“Coconut oil, salmon, almonds, almond butter, olive oil, walnut oil, that sort of thing. I don’t do any dairy. All right? I don’t do any bread flour. I do Ezekiel bread, which is sprouted. OK, is that good?”


When celebrities as well as our friends reveal mundane details about their daily lives on Instagram stories, you’d think the day-in-the-life format would be struggling.

Not so, says Moya Crockett, Women’s Editor of Stylist.co.uk. “People are always fascinated in just how other people get shit done, basically,” she tells me. “Part of it is a bit aspirational, it’s a bit vicarious. It satisfies an innate nosiness at how other people live.”

One of Stylist magazine’s most popular weekly features is its “Work/Life” column, which has been inviting women in a variety of jobs to write a one-day diary since the magazine’s launch nine years ago. Regular journal-style pieces online, such as the “Sleep Diaries” series, are also among its most popular pieces.

“Whenever we do anything that’s about routines, it always performs well,” says Crockett. “It’s a kind of sure-fire hit.”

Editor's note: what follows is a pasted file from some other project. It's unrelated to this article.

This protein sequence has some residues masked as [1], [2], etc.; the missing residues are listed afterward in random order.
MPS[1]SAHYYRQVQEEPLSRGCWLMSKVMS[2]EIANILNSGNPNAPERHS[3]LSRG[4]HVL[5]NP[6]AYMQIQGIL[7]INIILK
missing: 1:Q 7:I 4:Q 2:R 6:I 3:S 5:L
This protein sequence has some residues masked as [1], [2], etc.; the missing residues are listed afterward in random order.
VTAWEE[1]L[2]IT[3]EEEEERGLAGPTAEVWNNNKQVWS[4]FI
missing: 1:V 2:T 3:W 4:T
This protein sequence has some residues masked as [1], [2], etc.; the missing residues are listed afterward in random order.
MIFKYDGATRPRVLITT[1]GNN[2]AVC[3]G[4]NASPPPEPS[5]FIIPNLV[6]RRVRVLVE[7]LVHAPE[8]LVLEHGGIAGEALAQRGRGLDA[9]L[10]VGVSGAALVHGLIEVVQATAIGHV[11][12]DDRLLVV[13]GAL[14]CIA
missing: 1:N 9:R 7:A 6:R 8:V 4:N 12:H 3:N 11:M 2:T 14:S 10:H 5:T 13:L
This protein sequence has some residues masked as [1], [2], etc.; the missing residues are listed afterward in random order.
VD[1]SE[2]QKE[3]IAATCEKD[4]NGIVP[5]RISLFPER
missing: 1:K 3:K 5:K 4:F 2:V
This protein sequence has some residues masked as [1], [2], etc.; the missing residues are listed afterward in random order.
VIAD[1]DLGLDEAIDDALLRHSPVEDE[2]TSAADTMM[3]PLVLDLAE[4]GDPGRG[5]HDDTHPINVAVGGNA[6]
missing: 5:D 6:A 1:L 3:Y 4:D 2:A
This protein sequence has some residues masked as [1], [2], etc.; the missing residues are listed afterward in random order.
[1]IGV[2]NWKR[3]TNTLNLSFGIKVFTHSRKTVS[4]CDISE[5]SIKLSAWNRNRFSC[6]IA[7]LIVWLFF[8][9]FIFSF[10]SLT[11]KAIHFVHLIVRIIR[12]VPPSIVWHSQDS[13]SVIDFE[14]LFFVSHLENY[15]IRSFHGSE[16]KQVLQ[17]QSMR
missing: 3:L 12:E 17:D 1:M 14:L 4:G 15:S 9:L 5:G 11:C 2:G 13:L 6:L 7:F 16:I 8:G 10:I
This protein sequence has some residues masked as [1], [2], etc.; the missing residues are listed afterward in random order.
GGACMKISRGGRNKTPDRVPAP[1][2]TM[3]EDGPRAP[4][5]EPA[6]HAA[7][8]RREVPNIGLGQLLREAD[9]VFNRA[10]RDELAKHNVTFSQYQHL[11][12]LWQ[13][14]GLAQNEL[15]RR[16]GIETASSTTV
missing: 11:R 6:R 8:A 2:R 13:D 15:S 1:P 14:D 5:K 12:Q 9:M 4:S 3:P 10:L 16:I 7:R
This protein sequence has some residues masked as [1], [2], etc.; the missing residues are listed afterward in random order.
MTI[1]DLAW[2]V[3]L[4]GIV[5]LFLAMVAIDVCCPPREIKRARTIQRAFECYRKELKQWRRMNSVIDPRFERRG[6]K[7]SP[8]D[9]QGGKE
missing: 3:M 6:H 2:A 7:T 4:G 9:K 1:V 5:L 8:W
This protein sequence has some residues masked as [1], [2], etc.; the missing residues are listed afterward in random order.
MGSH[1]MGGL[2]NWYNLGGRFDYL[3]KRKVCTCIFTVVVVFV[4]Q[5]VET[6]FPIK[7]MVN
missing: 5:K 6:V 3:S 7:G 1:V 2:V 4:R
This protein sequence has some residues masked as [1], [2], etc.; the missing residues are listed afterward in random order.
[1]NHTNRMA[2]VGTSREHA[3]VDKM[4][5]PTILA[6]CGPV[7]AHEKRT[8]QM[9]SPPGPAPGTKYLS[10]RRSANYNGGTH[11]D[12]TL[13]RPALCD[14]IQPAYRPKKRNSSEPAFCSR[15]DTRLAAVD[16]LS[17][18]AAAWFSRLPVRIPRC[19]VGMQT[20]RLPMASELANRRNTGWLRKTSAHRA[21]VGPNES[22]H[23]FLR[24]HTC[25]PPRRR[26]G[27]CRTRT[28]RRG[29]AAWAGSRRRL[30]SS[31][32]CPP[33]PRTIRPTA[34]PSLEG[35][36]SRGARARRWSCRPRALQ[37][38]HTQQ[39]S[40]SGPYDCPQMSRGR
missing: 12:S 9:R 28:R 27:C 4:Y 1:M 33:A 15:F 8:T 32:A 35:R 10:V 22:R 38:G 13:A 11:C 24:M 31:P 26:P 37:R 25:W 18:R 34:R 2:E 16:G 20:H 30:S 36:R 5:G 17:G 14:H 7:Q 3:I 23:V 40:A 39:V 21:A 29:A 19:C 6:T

Articles about morning routines in particular attract the most readers, she tells me. “I think if you’re someone who’s terrible in the mornings, always in a massive rush, can’t find your shoes, it’s just a bit of a stress, there’s almost this vicarious thing of ‘oh my God, there are these people who get up at six and do yoga and make a smoothie!’ I think it’s fascinating…

“It’s a very human thing – to [want to] know whether how you conduct your own life stacks up.”

The draw of these pieces is in reading about normal, non-famous women living their lives – a departure from the revelatory celebrity profile. And while you may see your friends’ updates on social media, the written diary format has an enduring appeal – a structure away from the anarchic (and sometimes misleading) nature of online posts.